“My door will be open all lunch period to anyone who has any information regarding this practical joke and all seniors will be required to attend an assembly at 3 o’clock today in the gymnasium. I am extremely disappointed.” The loudspeaker crackled as it shut off.

Raising one eyebrow, I leaned back in my stiff metal chair to casually survey the expressions of my peers. As expected, the entire class was looking at the ground. No one wanted to make eye contact with anyone because they were scared, scared that we weren’t all in this together. As my gaze drifted to the back of the room, I made eye contact with Carrie Bernstein. Carrie’s facial expression was unreadable, but she nodded at the door, signalling to meet me after class.

I could read Carrie better than most. Even though she wasn’t the most popular chick at Kensington, our families had grown up together, which meant constant play dates in the sandbox, which turned into awkward group lunches as we got older. I always felt a little defensive when Jesse and the other boys picked on her. She was a little special, in her own quirky way even if she didn’t have a nice rack and insisted on wearing glasses every day when she owned contacts. I wondered what she thought about this little prank.

“You have to tell people you did it, Robbie!” She struggled to keep up with me as I left class.

“Now Carrie, what have I told you about calling me Robbie?” I smirked at her little ponytail bouncing all over the place. “And what exactly did I do?”

“You know what I’m talking about. If you don’t admit to it, then none of us will be able to even celebrate our senior year. The jazz club won’t even be able to have our performance.” Her bottom lip was quivering as if not being able to play the trombone in a school assembly was a matter of life or death.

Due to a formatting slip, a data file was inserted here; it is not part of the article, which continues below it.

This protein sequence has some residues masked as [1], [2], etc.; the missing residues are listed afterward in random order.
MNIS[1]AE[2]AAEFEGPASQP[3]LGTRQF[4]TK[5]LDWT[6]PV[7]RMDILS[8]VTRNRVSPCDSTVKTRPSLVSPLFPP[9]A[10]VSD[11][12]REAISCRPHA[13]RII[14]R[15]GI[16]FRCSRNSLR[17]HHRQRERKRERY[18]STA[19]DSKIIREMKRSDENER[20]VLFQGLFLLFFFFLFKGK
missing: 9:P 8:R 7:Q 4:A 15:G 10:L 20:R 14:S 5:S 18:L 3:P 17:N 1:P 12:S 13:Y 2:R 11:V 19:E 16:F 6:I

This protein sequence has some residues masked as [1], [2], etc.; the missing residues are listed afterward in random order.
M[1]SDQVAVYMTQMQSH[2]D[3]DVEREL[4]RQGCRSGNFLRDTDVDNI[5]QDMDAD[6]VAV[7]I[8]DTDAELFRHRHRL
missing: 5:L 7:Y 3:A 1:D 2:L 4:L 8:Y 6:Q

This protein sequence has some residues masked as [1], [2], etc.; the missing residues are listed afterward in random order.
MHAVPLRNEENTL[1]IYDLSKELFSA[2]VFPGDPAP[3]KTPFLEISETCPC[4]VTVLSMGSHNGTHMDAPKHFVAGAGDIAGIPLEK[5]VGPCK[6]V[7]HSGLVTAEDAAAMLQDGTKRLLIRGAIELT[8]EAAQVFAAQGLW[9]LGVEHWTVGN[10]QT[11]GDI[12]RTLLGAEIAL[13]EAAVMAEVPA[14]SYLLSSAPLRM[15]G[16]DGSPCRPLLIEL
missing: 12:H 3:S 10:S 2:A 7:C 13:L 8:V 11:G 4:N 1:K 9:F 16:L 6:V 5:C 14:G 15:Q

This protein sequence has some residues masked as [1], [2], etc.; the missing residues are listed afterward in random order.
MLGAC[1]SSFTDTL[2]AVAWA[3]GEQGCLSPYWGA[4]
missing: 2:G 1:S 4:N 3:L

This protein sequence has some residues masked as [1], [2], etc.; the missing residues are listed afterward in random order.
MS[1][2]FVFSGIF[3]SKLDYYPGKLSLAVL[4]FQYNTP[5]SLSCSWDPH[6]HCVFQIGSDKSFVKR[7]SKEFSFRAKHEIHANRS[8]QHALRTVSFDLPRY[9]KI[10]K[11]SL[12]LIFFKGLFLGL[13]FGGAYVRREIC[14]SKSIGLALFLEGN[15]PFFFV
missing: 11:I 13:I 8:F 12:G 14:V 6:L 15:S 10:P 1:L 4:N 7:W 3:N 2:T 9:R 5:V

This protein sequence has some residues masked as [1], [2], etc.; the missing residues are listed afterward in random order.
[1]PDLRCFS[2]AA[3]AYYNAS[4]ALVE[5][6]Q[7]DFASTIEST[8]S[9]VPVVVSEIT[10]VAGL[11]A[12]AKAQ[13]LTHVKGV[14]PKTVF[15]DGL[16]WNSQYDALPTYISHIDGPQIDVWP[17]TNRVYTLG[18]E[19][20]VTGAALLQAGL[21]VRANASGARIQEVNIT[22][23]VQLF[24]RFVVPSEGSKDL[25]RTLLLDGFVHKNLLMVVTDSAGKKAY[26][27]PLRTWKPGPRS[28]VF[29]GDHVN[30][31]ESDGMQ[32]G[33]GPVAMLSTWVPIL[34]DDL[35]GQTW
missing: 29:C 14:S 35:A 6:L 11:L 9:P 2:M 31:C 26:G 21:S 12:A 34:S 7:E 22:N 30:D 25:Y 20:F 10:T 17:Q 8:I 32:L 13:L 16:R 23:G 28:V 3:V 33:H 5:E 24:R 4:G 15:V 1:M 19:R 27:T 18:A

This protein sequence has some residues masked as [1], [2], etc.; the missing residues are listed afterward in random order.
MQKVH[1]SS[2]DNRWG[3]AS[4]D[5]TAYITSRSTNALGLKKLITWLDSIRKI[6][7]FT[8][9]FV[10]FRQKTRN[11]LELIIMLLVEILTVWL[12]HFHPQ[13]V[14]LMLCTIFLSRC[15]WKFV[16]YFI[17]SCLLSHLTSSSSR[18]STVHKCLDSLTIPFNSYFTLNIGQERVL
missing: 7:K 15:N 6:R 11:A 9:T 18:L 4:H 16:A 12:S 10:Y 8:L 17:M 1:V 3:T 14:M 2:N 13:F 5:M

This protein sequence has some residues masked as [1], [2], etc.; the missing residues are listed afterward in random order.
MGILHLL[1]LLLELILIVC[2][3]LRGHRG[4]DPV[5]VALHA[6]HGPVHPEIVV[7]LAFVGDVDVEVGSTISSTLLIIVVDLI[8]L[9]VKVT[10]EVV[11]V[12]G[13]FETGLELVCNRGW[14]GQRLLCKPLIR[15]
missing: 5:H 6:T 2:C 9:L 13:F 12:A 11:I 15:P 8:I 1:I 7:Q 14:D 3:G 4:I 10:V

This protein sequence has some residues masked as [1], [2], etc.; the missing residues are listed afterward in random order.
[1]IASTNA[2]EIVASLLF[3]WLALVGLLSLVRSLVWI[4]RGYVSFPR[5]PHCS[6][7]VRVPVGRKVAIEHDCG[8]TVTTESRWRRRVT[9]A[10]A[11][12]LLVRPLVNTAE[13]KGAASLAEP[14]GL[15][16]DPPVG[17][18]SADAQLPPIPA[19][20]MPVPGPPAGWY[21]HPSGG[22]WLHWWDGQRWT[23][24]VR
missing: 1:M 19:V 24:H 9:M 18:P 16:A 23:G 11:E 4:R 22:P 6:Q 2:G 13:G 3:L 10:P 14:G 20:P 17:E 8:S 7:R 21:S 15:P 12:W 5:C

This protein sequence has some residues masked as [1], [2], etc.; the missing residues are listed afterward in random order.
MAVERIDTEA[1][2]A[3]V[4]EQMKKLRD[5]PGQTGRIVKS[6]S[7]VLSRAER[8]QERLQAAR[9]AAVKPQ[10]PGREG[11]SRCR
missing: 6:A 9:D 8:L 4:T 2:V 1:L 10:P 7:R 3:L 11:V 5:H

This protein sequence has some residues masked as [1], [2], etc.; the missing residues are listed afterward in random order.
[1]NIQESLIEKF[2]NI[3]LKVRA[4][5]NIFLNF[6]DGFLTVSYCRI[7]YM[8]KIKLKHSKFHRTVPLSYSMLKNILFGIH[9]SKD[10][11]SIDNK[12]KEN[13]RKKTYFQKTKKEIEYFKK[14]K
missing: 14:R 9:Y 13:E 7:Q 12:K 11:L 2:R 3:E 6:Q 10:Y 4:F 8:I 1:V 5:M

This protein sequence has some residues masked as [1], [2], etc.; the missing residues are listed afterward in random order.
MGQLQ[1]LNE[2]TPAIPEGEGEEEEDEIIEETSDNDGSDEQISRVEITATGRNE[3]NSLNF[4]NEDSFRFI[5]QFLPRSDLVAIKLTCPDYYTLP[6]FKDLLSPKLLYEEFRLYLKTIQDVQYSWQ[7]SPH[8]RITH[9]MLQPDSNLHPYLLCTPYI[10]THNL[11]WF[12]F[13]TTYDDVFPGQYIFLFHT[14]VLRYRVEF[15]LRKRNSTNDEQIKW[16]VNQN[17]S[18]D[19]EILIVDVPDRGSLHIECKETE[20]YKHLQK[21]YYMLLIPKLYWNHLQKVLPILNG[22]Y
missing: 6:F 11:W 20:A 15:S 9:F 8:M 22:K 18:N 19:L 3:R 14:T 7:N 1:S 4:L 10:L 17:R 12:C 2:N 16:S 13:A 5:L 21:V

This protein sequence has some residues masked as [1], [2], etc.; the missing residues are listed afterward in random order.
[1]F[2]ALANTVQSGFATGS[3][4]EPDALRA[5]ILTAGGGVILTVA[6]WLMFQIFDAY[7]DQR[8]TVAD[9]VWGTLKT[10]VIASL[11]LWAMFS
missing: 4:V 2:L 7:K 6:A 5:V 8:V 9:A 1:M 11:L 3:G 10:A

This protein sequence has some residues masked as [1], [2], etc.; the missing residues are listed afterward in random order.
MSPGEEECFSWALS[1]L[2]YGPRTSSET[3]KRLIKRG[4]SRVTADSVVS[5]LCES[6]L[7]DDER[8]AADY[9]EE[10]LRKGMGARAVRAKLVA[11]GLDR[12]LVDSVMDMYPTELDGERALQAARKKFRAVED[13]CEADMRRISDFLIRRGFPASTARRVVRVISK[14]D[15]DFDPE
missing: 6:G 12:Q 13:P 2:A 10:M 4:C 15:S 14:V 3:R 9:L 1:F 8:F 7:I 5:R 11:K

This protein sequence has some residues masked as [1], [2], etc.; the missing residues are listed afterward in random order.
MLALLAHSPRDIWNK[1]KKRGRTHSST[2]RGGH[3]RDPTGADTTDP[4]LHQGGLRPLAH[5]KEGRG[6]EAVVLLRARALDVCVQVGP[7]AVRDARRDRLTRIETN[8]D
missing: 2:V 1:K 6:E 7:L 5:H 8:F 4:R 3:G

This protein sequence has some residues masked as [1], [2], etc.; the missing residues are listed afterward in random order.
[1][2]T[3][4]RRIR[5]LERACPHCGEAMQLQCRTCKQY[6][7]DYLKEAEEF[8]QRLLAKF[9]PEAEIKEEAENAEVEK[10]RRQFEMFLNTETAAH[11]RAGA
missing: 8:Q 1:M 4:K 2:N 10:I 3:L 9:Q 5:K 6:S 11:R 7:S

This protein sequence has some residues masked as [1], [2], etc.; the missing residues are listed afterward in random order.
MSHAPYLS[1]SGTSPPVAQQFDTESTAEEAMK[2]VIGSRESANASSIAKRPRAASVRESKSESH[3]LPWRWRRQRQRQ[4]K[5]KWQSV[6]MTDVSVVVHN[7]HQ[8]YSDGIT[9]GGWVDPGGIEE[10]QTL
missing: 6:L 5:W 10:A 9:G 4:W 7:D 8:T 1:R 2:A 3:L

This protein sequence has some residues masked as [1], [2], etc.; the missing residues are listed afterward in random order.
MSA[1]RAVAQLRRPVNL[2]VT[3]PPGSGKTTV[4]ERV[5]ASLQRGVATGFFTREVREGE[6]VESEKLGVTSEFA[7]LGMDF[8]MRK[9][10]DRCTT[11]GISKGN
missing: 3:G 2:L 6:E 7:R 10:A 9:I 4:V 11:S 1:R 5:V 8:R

“Carrie, how about you go and play the trombone for me tomorrow afternoon when school’s out?” She blushed fiercely red at this suggestion and my work was done. “See ya around,” I waved to her before she could respond and walked over to Jesse’s locker where he was watching me with a look on his face like he had just deeply inhaled in the boys’ locker room.

“Dude, you’ve really got to stop talking to Carrie Bernstein. You know she has the biggest crush on you and it’s just NOT a good look.”

I rolled my eyes at Jesse. “What’s wrong with a little harmless attention? I’m just giving her mind some healthy stimulation in the sex department.”

“You know if you told that chick to jump, she would start squealing ‘how high?’ Plus it’s not like you can’t have any other girl in this school, preferably one that doesn’t wear overalls once a week.”

I shrugged off his remarks as we headed into the school assembly and took our coveted seats in the back row.

“Anyone, anyone at all?” Mr Becker’s voice boomed across the gymnasium. The only response he received was the quiet rubbing of body parts against leather as the entire student body shifted in their seats. Obviously no one had come to see him during lunch. I knew our grade had more loyalty than that.

But there was a quiet murmur of voices towards the front as a hand went up in the air. “I did it,” a soft voice called out, “and I’m sorry”.

“Carrie, follow me…” Mr Becker’s mouth contorted as he tried to make light of the situation in front of him. And without a look in anyone’s direction, Carrie Bernstein followed him off the stage and into the offices.

I wasn’t sure how I felt at that moment as everyone’s gaze turned to me for a reaction. A strange sensation started in my mouth when the saliva started to dry out and all I wanted was a toothpick. Then I realised what was happening: my ears were starting to heat up and they were protruding from my head. “What. The. Fuck?”